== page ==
Biochemistry of Nutrition

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  1. What is the difference between a macronutrient and a micronutrient?
    Need grams of macronutrient per day and mg or less of micronutrients per day.
  2. Name the 7 macronutrients
    Protein, carbohydrates, fat, cholesterol, sodium, potassium, fiber
  3. What is the daily reference value for the following:
    Saturated fat
    Total carbohydrates
    • Fat: 65 g
    • Saturated fat: 20g
    • Cholesterol: no more than 300 mg
    • Total carbohydrates: 300 g
    • Fiber: 25 g
    • Protein: 50 g
    • Sodium: 2.4 g
    • Potassium: 3.5 g
  4. What are the three major energy expenditures?
    • Basal metabolic rate: (1800 for 70 kg male, 1300 for 50 kg woman)
    • Physical activity
    • Thermic effect
  5. What is the relationship of total corie expenditre to BMR?
    150% BMR
  6. What is the amount of energy (in kcal/g) in the following:
    Fatty acids
    • Carbohydrates: 4kcal/g
    • Fatty acids: 9kcal/g
    • Protein: 4kcal/g
  7. What percentage should each of the following make up as a person's total calorie intake (what are the acceptable macronutrient distribution ranges- AMRDs):
    • Carbs: 45-65%
    • Fat: 20-35%
    • Protein: 35%
  8. What are the four standards for DRI (dietary reference intake)?
    • Estimated average requirement (EAR): the intake at which the risk of inadequacy is 50%
    • Recommended dietary/daily allowances (RDA): the intake at which the risk of inadequacy is 2-3%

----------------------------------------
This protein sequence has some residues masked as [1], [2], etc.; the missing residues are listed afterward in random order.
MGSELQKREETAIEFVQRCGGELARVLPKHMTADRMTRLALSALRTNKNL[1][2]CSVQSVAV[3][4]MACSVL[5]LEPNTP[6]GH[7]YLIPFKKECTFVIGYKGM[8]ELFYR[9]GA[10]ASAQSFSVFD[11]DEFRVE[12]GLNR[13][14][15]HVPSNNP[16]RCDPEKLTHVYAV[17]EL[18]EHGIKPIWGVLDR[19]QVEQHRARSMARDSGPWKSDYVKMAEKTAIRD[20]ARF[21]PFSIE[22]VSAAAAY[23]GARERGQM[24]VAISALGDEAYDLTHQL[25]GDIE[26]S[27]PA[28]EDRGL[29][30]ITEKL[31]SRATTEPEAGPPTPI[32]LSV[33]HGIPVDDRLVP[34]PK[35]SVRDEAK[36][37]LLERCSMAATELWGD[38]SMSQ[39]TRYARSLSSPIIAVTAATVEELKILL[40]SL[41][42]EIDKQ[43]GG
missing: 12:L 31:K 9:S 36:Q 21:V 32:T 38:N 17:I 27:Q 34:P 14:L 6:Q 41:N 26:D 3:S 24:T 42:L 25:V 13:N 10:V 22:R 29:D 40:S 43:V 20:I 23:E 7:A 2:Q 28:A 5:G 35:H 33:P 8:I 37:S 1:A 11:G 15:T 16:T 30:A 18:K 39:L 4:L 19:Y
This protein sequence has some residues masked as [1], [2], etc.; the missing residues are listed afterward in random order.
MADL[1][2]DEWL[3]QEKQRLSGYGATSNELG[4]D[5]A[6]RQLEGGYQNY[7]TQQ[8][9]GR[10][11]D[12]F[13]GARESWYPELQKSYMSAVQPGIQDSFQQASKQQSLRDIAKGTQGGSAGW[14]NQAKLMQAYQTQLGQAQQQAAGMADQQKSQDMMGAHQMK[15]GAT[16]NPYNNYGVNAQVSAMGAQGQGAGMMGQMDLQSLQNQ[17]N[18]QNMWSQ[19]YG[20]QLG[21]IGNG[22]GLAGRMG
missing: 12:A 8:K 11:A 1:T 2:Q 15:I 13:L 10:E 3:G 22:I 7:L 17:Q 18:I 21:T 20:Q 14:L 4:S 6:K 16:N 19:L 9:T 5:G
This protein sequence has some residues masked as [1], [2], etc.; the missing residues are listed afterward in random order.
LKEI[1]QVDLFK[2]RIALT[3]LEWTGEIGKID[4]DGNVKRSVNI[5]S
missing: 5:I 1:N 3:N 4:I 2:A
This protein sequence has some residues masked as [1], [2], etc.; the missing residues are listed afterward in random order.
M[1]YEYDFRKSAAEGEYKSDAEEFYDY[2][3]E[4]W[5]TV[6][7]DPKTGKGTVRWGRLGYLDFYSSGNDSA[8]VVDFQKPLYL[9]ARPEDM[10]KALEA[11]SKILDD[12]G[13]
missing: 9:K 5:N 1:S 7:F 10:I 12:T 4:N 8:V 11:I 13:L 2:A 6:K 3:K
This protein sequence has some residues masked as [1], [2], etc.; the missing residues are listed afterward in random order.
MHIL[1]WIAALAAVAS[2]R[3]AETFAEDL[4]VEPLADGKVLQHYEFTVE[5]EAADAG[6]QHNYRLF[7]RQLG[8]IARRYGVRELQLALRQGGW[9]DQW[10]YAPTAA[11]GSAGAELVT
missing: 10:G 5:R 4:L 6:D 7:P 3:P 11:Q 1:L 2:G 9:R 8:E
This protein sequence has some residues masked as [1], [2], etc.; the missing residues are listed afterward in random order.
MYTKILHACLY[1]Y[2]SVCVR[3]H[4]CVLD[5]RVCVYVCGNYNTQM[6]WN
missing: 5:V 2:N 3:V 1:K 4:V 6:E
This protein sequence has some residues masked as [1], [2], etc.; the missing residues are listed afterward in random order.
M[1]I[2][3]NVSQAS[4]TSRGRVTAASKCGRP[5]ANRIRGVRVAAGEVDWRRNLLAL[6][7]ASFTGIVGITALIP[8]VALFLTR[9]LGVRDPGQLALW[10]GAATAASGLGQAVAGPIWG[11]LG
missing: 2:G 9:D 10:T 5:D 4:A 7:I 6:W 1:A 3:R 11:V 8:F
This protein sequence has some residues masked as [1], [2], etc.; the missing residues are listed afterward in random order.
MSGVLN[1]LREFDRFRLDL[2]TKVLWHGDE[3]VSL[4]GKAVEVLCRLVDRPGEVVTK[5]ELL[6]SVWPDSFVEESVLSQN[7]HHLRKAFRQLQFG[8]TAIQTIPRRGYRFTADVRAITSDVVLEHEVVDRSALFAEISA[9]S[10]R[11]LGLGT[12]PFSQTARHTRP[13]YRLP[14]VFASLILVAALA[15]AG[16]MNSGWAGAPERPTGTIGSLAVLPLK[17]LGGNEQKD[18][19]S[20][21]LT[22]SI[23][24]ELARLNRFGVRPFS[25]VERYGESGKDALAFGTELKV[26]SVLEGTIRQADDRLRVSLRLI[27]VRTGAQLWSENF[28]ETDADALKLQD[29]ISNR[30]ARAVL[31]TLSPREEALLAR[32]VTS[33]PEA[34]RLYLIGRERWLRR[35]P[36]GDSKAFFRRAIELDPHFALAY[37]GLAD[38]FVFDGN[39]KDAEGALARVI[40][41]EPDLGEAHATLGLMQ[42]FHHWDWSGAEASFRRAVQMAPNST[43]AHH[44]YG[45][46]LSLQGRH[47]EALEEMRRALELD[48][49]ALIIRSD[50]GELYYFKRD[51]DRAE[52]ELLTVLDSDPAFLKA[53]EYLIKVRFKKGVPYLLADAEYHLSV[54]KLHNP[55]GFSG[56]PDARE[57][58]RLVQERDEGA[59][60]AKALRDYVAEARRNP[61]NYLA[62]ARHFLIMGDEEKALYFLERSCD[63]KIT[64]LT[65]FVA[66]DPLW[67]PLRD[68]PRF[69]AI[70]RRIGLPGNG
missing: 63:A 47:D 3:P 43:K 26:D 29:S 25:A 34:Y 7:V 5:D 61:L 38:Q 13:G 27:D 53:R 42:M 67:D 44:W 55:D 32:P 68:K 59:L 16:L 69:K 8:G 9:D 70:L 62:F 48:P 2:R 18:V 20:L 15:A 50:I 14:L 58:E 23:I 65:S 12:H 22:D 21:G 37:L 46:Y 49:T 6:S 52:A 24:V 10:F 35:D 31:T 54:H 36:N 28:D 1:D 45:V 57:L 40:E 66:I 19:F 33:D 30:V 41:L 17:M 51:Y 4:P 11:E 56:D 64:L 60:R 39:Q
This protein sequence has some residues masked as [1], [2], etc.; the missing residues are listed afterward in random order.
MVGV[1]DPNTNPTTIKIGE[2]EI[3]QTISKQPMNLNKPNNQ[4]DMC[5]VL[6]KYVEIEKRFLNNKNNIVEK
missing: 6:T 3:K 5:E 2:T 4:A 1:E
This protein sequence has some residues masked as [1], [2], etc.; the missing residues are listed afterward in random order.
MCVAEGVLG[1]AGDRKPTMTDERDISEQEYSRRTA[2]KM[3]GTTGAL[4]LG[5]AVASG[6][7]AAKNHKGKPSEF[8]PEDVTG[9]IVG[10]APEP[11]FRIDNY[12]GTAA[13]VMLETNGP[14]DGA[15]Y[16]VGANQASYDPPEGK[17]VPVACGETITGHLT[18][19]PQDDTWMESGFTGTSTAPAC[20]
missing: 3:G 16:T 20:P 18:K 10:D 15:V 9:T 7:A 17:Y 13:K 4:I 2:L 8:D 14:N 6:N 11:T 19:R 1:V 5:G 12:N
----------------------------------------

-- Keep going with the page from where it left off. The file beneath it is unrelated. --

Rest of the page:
• Adequate intake (AI): based on an estimate of nutrient intake in healthy people
    • Tolerable upper intake level (UL): at an intake above this level the risk of adverse effects increases
  9. What is the reference daily intkae for the following micronutrients?
    Vitamin B12
    • Calcium: 1.0 g
    • Vitamin B12: 6 ug
    • Phosphorus: 1.0 g
    • Iodine: 150 ug
  10. Salivary amylase: what does it do?
    • Digestion of carbs
    • Hydrolyzes alpha-1,4 link
  11. Pancreatic amylase: what does it do? Where does it live?
    • Digestion of carbs
    • Highest in duodenal lumen
    • Hydrolyzes to disacchardies/oligosaccharides
  12. Oligosaccharide hydrolases: where does it live, what does it do?
    What other enzymes reside in the intestinal cells?
    • Digestion of carbs
    • Lives in brush border of intestines
    • Makes monosaccharides

    • Enzymes of intestinal cells include:
    • Maltase and Isomaltase (Maltose, Isomaltose to Glucose)
    • Sucrase (Lactose to Glucose + Galactose)
    • Lactase (Lactose to Glucose + Galactose)
  13. Glucose and galactose
    • Digestion of carbs
    • Uses GLUT 1-4 and SGLT1
  14. List the functions of transporters GLUT1-5 and SGLT1
    • GLUT1 (abundant in blood cells/low in adult muscle)
    • GLUT2 (abundant in liver and kidney)
    • GLUT3 (primarily neurons)
    • GLUT4 (insulin dependent; abundant in adipose and skeletal muscle)
    • GLUT5 (fructose transporter)
    • SGLT1 (sodium dependent glucose transporter1) requires energy (ATP).
  15. Describe the digestion of triglycerides
    Pancreatic lipase/colipase: TG--> MG--> Membrane --> Nascent chylomicron (apoB48; Need C-II and E from HDL for mature form)
  16. What are the hormones that control lipid digestion?
    • Cholecystokinin (CCK0)
    • Secretin
  17. What happens in the following (think malabsorption):
    Enzyme deficiency:
    Pancreatic insufficiency:
    • Enzyme deficiency: reduced absorption of fatty acids and fat-soluble vitamins
    • Abeta-lipoproteinemia (apoB deficiency; fat accumulation in enterocytes)
    • Pancreatic insufficiency (fat and fat-soluble vitaminsmalabsorption)
  18. Describe the following malabsorbtion disorders:
    Tropical sprue:
    Whipple’s disease:
    Celiac sprue:
    Disaccharidase deficiency:
    Pancreatic insufficiency:
    • Tropical sprue: Probably infectious. Similar to celiac sprue but can affect entire small bowel